Interviewer: You are an innovator, but at the same time you are very conscious of tradition.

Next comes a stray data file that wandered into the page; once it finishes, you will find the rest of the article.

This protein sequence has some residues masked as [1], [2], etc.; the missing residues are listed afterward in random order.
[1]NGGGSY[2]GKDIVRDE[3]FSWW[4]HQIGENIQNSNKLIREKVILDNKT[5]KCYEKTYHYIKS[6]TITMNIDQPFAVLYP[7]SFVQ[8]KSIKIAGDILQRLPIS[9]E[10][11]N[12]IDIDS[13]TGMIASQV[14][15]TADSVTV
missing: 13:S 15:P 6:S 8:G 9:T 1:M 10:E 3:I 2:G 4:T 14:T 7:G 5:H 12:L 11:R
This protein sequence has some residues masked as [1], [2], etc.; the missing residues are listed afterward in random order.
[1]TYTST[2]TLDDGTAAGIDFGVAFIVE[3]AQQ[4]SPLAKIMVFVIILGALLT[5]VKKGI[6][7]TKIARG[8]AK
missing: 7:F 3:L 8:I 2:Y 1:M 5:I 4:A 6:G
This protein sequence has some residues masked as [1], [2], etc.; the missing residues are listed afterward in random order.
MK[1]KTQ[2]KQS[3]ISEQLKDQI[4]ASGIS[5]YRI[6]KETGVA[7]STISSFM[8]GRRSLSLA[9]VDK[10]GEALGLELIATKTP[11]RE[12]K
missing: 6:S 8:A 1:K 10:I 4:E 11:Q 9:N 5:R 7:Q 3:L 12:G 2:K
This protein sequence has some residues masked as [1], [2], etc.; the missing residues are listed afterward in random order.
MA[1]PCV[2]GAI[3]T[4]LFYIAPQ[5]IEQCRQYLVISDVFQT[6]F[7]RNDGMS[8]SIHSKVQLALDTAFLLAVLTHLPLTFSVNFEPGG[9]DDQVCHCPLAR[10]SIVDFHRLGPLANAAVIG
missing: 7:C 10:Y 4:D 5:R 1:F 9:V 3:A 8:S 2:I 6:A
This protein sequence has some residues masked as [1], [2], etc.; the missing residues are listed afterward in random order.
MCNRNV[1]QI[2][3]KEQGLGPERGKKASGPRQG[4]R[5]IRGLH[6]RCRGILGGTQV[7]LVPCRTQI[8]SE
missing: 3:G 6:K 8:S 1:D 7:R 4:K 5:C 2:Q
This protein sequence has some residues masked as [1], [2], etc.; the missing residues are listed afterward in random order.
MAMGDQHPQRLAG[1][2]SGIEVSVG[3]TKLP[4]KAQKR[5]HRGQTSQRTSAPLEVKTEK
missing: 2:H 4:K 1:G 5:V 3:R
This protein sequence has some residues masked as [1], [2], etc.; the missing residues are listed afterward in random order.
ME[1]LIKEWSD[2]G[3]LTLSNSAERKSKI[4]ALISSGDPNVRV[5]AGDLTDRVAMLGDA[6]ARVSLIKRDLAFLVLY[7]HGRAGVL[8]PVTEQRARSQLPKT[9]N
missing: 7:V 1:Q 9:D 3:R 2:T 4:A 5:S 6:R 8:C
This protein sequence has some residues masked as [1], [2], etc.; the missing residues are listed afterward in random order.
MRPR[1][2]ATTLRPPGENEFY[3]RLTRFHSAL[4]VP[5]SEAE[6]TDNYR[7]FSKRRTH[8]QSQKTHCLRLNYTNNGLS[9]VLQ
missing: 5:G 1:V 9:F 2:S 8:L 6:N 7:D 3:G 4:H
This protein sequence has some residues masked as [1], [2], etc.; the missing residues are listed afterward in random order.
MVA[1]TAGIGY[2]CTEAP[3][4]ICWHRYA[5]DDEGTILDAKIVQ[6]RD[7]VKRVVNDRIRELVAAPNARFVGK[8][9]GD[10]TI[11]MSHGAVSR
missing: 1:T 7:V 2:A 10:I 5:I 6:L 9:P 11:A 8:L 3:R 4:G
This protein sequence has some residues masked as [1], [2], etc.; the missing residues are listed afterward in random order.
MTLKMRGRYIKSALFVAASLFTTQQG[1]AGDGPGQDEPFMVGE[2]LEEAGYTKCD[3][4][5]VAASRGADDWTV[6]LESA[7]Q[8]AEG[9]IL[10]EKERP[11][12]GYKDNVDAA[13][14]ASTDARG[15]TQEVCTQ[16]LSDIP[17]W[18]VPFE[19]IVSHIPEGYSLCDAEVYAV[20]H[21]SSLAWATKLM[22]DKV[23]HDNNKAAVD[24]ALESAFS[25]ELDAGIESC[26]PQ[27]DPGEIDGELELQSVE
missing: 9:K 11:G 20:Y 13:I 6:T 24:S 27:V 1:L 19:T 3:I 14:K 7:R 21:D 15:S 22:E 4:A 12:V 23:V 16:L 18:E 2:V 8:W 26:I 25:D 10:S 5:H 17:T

Stanley Kubrick: I try to be, anyway. I think that one of the problems with twentieth-century art is its preoccupation with subjectivity and originality at the expense of everything else. This has been especially true in painting and music. Though initially stimulating, this soon impeded the full development of any particular style, and rewarded uninteresting and sterile originality. At the same time, it is very sad to say, films have had the opposite problem — they have consistently tried to formalize and repeat success, and they have clung to a form and style introduced in their infancy. The sure thing is what everone wants, and originality is not a nice word in this context. This is true despite the repeated example that nothing is as dangerous as a sure thing.